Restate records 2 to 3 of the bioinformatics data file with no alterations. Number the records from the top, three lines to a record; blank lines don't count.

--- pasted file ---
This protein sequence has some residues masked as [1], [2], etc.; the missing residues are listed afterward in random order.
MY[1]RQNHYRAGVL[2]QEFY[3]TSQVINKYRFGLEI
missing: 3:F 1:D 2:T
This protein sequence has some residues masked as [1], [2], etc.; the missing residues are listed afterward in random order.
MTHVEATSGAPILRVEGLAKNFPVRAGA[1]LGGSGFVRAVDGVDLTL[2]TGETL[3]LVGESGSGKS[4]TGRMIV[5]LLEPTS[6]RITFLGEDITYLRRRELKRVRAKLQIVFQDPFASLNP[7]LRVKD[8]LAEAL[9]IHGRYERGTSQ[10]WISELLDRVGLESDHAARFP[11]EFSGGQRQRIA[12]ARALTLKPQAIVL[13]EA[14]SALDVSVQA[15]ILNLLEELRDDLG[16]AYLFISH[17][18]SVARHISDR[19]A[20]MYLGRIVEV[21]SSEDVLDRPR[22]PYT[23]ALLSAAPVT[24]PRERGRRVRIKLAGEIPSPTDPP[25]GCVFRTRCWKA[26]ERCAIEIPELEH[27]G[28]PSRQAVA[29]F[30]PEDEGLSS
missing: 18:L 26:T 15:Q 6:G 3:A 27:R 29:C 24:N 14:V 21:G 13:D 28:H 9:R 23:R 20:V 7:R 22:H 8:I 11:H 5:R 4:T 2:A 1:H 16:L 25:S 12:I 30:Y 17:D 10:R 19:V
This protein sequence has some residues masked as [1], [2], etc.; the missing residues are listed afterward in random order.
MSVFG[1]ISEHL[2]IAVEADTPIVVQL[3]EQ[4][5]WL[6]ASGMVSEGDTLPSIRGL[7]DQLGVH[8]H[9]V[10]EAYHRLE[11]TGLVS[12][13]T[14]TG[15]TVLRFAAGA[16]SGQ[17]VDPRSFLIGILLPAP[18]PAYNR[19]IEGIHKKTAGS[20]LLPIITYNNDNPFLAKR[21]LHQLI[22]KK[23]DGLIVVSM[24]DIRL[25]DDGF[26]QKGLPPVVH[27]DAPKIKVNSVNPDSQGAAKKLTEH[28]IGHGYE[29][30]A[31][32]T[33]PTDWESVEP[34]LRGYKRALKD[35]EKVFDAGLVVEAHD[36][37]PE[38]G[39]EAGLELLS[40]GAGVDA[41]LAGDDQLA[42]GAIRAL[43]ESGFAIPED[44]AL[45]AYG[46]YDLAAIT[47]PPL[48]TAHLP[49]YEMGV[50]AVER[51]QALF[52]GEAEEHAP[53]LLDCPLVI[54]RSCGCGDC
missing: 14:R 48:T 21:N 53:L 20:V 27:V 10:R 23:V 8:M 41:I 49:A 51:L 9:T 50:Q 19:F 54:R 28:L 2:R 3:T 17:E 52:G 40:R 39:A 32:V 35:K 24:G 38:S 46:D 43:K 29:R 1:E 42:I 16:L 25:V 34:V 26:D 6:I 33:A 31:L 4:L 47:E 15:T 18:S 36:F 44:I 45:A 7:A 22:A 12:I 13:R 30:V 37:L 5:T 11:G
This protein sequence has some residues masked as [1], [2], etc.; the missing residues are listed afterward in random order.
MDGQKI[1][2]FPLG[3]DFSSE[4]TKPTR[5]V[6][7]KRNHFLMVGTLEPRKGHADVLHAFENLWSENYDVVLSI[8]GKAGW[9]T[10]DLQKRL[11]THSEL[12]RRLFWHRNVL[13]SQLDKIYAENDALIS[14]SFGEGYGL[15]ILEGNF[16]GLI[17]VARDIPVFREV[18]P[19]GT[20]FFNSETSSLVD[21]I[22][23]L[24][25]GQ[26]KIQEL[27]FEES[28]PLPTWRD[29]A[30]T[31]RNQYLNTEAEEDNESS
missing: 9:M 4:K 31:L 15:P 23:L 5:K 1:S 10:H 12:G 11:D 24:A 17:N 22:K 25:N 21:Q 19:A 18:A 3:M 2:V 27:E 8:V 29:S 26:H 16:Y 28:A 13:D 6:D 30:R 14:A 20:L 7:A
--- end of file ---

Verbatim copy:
This protein sequence has some residues masked as [1], [2], etc.; the missing residues are listed afterward in random order.
MTHVEATSGAPILRVEGLAKNFPVRAGA[1]LGGSGFVRAVDGVDLTL[2]TGETL[3]LVGESGSGKS[4]TGRMIV[5]LLEPTS[6]RITFLGEDITYLRRRELKRVRAKLQIVFQDPFASLNP[7]LRVKD[8]LAEAL[9]IHGRYERGTSQ[10]WISELLDRVGLESDHAARFP[11]EFSGGQRQRIA[12]ARALTLKPQAIVL[13]EA[14]SALDVSVQA[15]ILNLLEELRDDLG[16]AYLFISH[17][18]SVARHISDR[19]A[20]MYLGRIVEV[21]SSEDVLDRPR[22]PYT[23]ALLSAAPVT[24]PRERGRRVRIKLAGEIPSPTDPP[25]GCVFRTRCWKA[26]ERCAIEIPELEH[27]G[28]PSRQAVA[29]F[30]PEDEGLSS
missing: 18:L 26:T 15:Q 6:G 3:A 27:R 29:C 24:N 14:V 21:G 13:D 28:H 9:R 23:R 20:V 7:R 22:H 8:I 11:H 5:R 4:T 2:A 1:H 16:L 25:S 12:I 30:Y 17:D 10:R 19:V
This protein sequence has some residues masked as [1], [2], etc.; the missing residues are listed afterward in random order.
MSVFG[1]ISEHL[2]IAVEADTPIVVQL[3]EQ[4][5]WL[6]ASGMVSEGDTLPSIRGL[7]DQLGVH[8]H[9]V[10]EAYHRLE[11]TGLVS[12][13]T[14]TG[15]TVLRFAAGA[16]SGQ[17]VDPRSFLIGILLPAP[18]PAYNR[19]IEGIHKKTAGS[20]LLPIITYNNDNPFLAKR[21]LHQLI[22]KK[23]DGLIVVSM[24]DIRL[25]DDGF[26]QKGLPPVVH[27]DAPKIKVNSVNPDSQGAAKKLTEH[28]IGHGYE[29][30]A[31][32]T[33]PTDWESVEP[34]LRGYKRALKD[35]EKVFDAGLVVEAHD[36][37]PE[38]G[39]EAGLELLS[40]GAGVDA[41]LAGDDQLA[42]GAIRAL[43]ESGFAIPED[44]AL[45]AYG[46]YDLAAIT[47]PPL[48]TAHLP[49]YEMGV[50]AVER[51]QALF[52]GEAEEHAP[53]LLDCPLVI[54]RSCGCGDC
missing: 14:R 48:T 21:N 53:L 20:V 27:V 10:R 23:V 8:M 41:I 49:A 51:L 9:T 50:Q 19:F 54:R 28:L 2:R 3:T 17:E 52:G 40:R 39:A 32:V 35:K 24:G 38:S 46:D 43:K 29:R 1:E 42:I 16:L 25:V 34:V 26:D 6:I 33:A 31:L 4:L 47:E 15:T 18:S 36:F 44:I 45:A 7:A 22:A 12:I 13:R 30:V 37:L 5:T 11:G